IS HE MAN OR ASTRO-MAN?
Something evil has drifted into Tokyo. High security banks have been mysteriously robbed with only murdered staff left to mark the crime. The police are baffled – no fingerprints, no weapons, no clues are found. The culprit is THE HUMAN VAPOR, an atomic age nightmare spawned of science-gone-mad! Once just a harmless librarian, a scientific experiment grants him the power to disintegrate into an indestructible gaseous thing. With a city on edge and journalists keenly following this fantastic figure of modern terror, the police pursue their only clue – a beautiful dancer with an unknown sponsor financing her comeback. Is she the key to stopping the Gas Man from ruthlessly killing again?
Following in the footsteps of their 1954 sci-fi classic Godzilla, director Ishiro Honda, special effects designer Eiji Tsuburaya, editor Kazuji Taira, and producer Tomoyuki Tanaka create a new story of irradiated horror, this time with a human face. The Human Vapor is presented here, for the first time, in high definition presentations of both the original Japanese version and the recut American version that transforms Honda’s film from a science fiction mystery into a flashback tale told by the Gas Man himself.
- New high definition digital transfer of the original Japanese cut of The Human Vapor and of the American version recut by Brenco Pictures
- High definition Blu-ray (1080p) and Standard Definition DVD presentations
- Original Japanese and English mono audio soundtracks (uncompressed PCM on the Blu-ray)
- Newly translated English subtitles for the Japanese soundtrack
- Optional English subtitles for the deaf and hard of hearing for the English soundtrack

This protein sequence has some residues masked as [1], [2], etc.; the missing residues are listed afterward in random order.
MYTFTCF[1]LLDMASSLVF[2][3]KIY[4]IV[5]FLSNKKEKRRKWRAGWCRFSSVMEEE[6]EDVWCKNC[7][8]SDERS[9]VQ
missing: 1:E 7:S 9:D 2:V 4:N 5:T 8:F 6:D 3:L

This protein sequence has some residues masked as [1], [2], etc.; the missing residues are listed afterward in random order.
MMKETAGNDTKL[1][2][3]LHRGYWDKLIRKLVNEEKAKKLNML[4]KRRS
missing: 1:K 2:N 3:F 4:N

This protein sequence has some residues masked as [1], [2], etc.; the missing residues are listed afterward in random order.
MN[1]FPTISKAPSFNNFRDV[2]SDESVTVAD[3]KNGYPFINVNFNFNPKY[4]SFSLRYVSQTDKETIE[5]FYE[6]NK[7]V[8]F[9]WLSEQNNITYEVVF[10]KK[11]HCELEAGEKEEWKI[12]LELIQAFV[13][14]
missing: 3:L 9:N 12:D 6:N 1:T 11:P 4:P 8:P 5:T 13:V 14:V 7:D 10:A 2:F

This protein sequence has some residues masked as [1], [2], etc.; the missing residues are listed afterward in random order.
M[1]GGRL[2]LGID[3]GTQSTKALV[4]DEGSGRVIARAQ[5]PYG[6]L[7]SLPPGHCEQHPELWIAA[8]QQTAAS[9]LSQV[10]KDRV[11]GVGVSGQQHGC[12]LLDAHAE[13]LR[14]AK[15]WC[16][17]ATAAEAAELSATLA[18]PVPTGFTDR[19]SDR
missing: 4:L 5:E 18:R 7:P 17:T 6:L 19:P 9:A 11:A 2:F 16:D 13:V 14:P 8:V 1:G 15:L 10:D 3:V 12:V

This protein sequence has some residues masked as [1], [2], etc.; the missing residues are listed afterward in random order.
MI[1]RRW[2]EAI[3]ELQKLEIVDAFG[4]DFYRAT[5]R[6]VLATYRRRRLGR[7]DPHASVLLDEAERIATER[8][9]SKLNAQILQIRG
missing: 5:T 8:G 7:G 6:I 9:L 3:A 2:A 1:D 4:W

- Audio commentary by actress Kaoru Yachigusa
- Interview with special effects designer Koichi Kawakita
- Half Man … Half Beast! – featurette on Eiji Tsuburaya’s special effects with special effects photographer Motoyoshi Tomioka
- Theatrical trailers
- Illustrated collector’s booklet featuring new writing by David Kalat, an essay by special effects designer Koichi Kawakita, behind the scenes photos, and poster art
Watch The Human Vapor at Internet Archive – https://archive.org/details/TheHumanVapor1960
With the massive success of Godzilla (1954), director Ishiro Honda became Toho Studios’ go-to filmmaker for science fiction spectacle and he quickly found himself splitting time between Toho’s new Godzilla franchise and other sci-fi eye candy. His 1960 film The Human Vapor lacks the rubber-suited monsters of Godzilla or Varan the Unbelievable (1958), the spaceships of Battle in Outer Space (1959), or the super-submarines of Atragon (1963), preferring a street-level procedural investigating a series of improbable murders and bank robberies performed by man twisted and empowered by atomic science. The film, known as Gasu ningen dai ichigo in Japanese and usually translated as Gas Human No. 1 or Gas Person No. 1, boasts impressive and unnerving special effects, a suffocating air of dread around the calm but merciless gas man, and a sublimated social commentary typical to Honda’s finer sci-fi efforts.